By Staff writer
Cluttons says 2.2% decline is biggest quarterly decrease in average residential values in five years
Residential property prices and rents in Dubai are set for a further decline throughout 2016 as the local economy continues to adjust to softening global conditions, according to real estate consultancy Cluttons.
Its Dubai Spring 2016 Residential Property Market Outlook showed that after falling by an average of 3.1 percent during 2015, residential values fell by another 2.2 percent during the first quarter of 2016.
This marks the strongest quarterly decrease in average residential values in five years and the seventh consecutive quarterly decline, highlighting the challenges faced by both the apartment and villa sales markets, Cluttons added.
Faisal Durrani, head of research at Cluttons said: “We’ve been carefully monitoring the declining residential values over the past two years, but the persistent headwinds to local and global economic growth are continuing to erode overall demand and capital values are still softening, albeit at a slightly quicker rate."
He said villa prices are nearly 7 percent down on this time last year, adding that a further decline of around 5 percent is likely on average.
According to the report, apartment values demonstrated greater resilience during the first quarter, with marginal declines across the board.
Durrani added that Cluttons is expecting to see apartment values decline by 3-4 percent this year as transactional activity slows further.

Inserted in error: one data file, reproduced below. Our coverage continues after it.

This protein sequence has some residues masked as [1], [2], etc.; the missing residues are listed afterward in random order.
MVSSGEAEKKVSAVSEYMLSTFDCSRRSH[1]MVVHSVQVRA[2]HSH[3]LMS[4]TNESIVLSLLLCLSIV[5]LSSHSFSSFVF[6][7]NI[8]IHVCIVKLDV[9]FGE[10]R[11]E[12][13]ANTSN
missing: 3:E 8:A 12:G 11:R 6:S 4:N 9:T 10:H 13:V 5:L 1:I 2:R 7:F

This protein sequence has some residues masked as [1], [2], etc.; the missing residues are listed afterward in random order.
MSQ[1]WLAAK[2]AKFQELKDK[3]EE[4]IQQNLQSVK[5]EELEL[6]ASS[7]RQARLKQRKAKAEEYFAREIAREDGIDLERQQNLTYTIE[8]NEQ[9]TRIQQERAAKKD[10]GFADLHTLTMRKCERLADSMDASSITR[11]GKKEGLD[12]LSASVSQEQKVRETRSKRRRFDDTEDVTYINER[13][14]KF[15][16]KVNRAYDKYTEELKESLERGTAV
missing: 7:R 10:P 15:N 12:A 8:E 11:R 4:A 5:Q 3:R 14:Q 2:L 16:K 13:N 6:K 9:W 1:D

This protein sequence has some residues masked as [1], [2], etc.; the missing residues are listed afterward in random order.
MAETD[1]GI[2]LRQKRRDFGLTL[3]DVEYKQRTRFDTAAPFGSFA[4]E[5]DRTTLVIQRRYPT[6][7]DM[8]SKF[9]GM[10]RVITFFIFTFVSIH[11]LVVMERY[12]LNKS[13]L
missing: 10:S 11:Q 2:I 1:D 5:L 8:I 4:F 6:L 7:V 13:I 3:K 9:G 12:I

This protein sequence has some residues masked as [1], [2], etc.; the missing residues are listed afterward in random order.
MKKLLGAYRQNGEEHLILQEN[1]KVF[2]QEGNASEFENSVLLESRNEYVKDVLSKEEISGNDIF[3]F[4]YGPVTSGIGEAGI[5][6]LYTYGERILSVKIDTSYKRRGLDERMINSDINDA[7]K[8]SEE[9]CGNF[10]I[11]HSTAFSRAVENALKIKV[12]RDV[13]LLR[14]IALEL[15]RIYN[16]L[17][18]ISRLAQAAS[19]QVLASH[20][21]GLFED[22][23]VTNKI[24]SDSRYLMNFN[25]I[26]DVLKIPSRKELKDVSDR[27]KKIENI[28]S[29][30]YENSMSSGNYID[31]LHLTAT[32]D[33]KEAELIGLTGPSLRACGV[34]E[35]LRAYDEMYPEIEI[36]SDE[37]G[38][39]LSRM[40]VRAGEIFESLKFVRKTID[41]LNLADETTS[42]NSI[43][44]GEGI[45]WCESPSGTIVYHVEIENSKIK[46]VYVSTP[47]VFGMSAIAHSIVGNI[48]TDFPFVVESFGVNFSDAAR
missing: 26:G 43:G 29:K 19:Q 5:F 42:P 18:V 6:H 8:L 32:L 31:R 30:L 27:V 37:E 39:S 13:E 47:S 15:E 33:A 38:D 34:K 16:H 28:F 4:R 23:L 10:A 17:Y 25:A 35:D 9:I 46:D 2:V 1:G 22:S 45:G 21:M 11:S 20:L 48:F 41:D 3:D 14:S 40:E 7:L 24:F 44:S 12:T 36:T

Cluttons data showed that, overall, the supply pipeline’s expansion appears to have slowed, with no major shift in forecasts expected for the next three years.
During 2016, Cluttons expects 7,058 units to complete, followed by a further 10,299 deliveries in 2017. The number of handovers is expected to rise to 16,026 in 2018, before dipping back to 9,786 in 2019.
Richard Paul, head of residential valuations at Cluttons UAE said: “The number of villa and apartment handovers between now and 2018 is still quite evenly split. The overall stabilisation in the projected rate of handovers bodes well for the market as it hints at the potential for strong value rises once the planned residential handovers are absorbed by the market in two to three years’ time.
"This of course excludes smaller projects, which may increase the number of handovers slightly before 2018, although the impact of this is likely to be quite minimal.”
He added: “With the market still evidently working its way through a challenging period, with global economic conditions and affordability challenges, which are in part linked to the Federal Mortgage Caps, an immediate recovery in values appears unlikely, particularly as uncertainty around commodity prices, which have a direct impact on liquidity levels in the UAE’s banking system, remains in flux.”
Cluttons data also showed that Dubai’s rental market remains more resilient than the sales market, with less severe declines in rates. During 2015, rents across Dubai’s freehold residential areas declined by an average of 1.3 percent while Q1 2016 registered a further 2.7 percent drop.